Representatives from housing co-operatives from around the world met in Zurich on 22 September to explore ways to foster affordable co-operative housing.
The hybrid in-person and online event was hosted by WBG Zurich, the largest of nine regional associations of Swiss housing co-operatives.
In Zurich alone there are 100 housing co-ops, with a 23% market share of all apartments in the city. Nationally, there are 1,700 limited profit housing organisations in Switzerland, including housing co-ops. Together these organisations account for 10% of the total housing stock in Switzerland.
The co-operative housing movement in Switzerland started more than 100 years ago, in response to acute housing shortages.
Karin Vasella-Kuhn, head of the city of Zurich’s office dealing with nonprofit housing, provided an overview of its activities to support co-ops, starting in 1924 with a set of guidelines to support the sector. This included the sale or long-term lease of land for nonprofit housing development, giving loans, and buying participation certificates or shares. These principles, still in place, made it easier for housing co-ops to get mortgages. In 1943 the city adopted a framework to grant interest free loans or contributions for rent reduction, for the benefit of households with low incomes and assets.
Since then the city of Zurich has approved CHF469m francs though these credits to subsidise rents for low income households.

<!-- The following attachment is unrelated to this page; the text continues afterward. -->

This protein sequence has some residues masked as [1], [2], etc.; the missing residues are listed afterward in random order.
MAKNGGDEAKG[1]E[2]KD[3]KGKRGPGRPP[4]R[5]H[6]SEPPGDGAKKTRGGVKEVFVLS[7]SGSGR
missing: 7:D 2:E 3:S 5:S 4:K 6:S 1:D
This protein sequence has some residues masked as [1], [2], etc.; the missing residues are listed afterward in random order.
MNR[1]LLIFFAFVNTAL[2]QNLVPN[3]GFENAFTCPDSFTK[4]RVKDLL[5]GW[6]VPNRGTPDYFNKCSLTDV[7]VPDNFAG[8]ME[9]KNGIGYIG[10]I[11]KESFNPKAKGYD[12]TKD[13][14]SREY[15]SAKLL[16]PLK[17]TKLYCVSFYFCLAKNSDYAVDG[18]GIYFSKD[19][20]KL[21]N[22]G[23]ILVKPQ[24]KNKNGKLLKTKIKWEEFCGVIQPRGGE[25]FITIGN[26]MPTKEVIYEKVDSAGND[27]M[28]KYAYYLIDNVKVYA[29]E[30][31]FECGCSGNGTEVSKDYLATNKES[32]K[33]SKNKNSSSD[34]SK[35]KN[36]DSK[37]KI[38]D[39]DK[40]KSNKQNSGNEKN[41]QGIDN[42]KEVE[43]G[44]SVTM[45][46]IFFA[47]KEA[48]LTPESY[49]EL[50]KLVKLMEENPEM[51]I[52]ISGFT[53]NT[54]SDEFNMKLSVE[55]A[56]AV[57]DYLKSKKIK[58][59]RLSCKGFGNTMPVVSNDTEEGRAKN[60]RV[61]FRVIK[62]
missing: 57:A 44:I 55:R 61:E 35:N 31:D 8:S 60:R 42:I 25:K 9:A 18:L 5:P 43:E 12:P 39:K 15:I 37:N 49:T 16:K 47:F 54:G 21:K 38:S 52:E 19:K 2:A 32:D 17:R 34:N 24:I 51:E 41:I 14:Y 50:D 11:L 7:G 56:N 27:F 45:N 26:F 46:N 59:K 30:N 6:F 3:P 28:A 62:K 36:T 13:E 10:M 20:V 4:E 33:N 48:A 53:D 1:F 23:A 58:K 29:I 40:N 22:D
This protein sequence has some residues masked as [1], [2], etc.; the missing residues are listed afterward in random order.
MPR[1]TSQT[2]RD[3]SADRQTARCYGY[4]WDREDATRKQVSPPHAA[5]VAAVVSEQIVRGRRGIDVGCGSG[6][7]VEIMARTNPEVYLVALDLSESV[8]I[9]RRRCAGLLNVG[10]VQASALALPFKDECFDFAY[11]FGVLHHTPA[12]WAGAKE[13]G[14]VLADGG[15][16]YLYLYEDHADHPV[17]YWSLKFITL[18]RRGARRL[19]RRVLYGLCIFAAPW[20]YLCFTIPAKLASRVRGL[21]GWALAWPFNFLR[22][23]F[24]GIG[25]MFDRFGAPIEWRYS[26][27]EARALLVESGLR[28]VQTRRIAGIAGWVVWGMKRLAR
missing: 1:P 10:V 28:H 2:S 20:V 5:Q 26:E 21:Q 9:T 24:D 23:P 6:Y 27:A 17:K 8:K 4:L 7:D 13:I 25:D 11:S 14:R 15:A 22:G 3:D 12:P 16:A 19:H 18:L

And in 2011 it set a goal to increase the proportion of not-for-profit rental apartments in the city from a quarter to a third by 2015. This target has been met and the city continues to view co-ops as crucial to affordable housing. Existing mechanisms to support housing co-ops led by the city include interest-free loans to assist with the purchase of land, and free, long-term renewable leases on land the city owns – including development rights.
Stephanie Fürer, scientific associate at the Swiss Federal Office for Housing (UNECE), discussed tge national rolling fund to support the country’s co-ops, with money granted based on the quality of dwellings, disability access and environmental considerations. The fund is administered by co-op umbrella organisations, reuses proceeds from regular amortisations for new loans, and has no cost to the government.
Support is also granted via the Bond Issuing Cooperative for Limited Profit Housing, established in 1991 by the Swiss government and the co-operative housing movement. The co-op purpose raises cheap finance for non-profit housing construction by issuing bonds in the name of the EGW/CCL and distributing these funds among affordable housing providers.
“There’s close monitoring of who gets the money for what projects, so the default rate is close to zero,” said Fürer. “We’re quite confident that it won’t get costly because it’s very closely monitored – it’s something that could be copied by other countries, if there’s political will.”
A key ingredient in the Swiss model’s longevity is the autonomy enjoyed by co-op umbrella organisations: they administrate the process, with the government role limited to loan guarantees and rolling fund assistance. “It means the needs are met well,” said Fürer. “The umbrella organisations know what they need because they are close to the members.
Julie La Palme, secretary general of Co-operative Housing International (CHI), agreed that the Swiss model could be replicated. “We can see the success of co-operative housing in Switzerland, particularly here in Zurich, with housing policy and the financing mechanisms facilitated at regional and national level, and this is a model that is worth emulating in other parts of the world.